Monday, March 28, 2011
Fox's "conservative" comedy about eldercare, sports, and teen (and grownup redemption), "Win Win"
There have been a few other little films about eldercare (“The Savages”, “Away From Her”, and "That Evening Sun" [here, Feb 16]), but the new “dramedy” written and directed by Thomas McCarthy, Fox Searchlight and Everest Entertainment, “Win Win”, adds a most uplifting element, the idea that a perceptive youth can see though all the much and game-playing.
Paul Giamatti (“the chick pea”) continues is comic roles as an eldercare lawyer Mike Flaherty in New Providence, NJ, struggling to make do with his failing practice in an old office that needs a boiler. When presented with an elderly client Leo (Burt Young) with mild dementia, he gets the State to make itself a guardian and uses his “authority” to take him out of his home and put him into assisted living, because he (the lawyer) can make commission money off of it, although we don’t get that at first. All things move into the world of Shakespearian comedy as the Leo’s athletically gifted grandson Kyle (Alex Shaffer) and subsequently the neglectful daughter Cindy (Melanie Lynskey) show up.
Kyle, despite his own troubled past from parental neglect – he had once stolen a car, and had given up wrestling and was now smoking -- turns himself around when Flaherty starts showing some substitute fatherly interest in his potential. Quickly, he is enrolled in high school and goes on the wrestling team, where he wins every individual match, practically. He quits smoking, makes weight, develops discipline, and wants to help care for his grandfather. And he quickly figures out all the scheming of both his mother and Flaherty himself, and comes out with great one liners. This is a feature debut by teen actor Alex Shaffer, and it is overpowering. Is Shaffer another future Ed Norton? He could lose the upper back tattoos, but his physical appearance (with the artificially blond mop on top) and body language are commanding. His YouTube video at Sundance (below) indicates that in real life he was or is a high school wrestling star in New Jersey.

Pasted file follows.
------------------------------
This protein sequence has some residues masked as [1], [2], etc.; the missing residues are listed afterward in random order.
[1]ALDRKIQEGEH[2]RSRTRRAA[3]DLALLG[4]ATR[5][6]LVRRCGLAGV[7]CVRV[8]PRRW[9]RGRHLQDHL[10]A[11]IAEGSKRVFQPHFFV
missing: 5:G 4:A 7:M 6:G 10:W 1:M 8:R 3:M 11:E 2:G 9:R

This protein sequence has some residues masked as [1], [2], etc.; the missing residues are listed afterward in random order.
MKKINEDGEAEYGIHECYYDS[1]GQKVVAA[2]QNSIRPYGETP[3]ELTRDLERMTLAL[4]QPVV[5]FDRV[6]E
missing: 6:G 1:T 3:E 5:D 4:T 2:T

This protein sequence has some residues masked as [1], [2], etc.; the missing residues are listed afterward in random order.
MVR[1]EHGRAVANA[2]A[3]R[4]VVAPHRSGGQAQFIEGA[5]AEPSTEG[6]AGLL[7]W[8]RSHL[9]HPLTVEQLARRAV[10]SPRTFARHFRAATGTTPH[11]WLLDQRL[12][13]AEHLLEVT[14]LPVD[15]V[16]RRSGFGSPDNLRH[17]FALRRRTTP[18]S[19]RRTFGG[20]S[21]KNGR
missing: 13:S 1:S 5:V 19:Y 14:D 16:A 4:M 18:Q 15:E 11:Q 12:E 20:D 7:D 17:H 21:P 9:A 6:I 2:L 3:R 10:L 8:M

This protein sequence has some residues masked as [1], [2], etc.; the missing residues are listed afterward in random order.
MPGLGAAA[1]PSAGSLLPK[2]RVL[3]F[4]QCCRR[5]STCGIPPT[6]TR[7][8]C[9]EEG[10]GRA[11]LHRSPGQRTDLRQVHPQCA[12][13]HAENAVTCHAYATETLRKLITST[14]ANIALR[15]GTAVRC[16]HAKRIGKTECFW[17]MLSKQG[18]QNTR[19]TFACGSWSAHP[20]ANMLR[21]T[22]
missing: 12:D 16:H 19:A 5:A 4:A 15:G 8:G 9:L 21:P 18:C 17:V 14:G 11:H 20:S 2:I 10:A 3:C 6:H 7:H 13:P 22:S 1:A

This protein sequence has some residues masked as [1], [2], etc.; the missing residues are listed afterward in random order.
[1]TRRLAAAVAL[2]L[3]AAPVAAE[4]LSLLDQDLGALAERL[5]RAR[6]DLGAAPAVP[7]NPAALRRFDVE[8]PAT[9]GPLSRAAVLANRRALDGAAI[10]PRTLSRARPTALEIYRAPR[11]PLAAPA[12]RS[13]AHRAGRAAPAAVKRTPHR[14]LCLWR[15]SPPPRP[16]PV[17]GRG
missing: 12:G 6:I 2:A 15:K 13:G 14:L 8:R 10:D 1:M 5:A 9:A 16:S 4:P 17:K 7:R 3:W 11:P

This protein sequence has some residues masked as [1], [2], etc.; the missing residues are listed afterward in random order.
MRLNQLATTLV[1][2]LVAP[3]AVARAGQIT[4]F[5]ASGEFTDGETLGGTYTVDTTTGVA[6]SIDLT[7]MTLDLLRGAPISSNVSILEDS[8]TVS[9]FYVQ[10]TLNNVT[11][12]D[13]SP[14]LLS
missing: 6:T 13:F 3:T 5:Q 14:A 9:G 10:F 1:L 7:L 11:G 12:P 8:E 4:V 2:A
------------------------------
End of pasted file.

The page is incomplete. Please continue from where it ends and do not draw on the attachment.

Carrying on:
The high school wrestling matches and drills – Flaherty is a coach, but he is backed up by Bobby Cannavale and Jeffrey Tambor – are themselves comical and revelatory, a glimpse into a slightly macho world of the bygone past.
Much of the film was actually shot on Long Island. New Providence is in northern NJ, on US 22.
The eldercare theme is still an important topic that movies should do more. Many states have filial responsibility laws that could be used to compel adult children to pay for or provide care for their parents. Ohio (where the kid comes from) has such a law; I don’t know whether New Jersey does.
I suppose this film would meet the “conservative moviegoers list” with its redemptive values. Late Sunday afternoon, it played to an almost full house at Landmark E Street in downtown DC in a large auditorium. It’s shot in regular 1:85:1 aspect, which emphasizes the closeups.
Fox’s site for the film is here.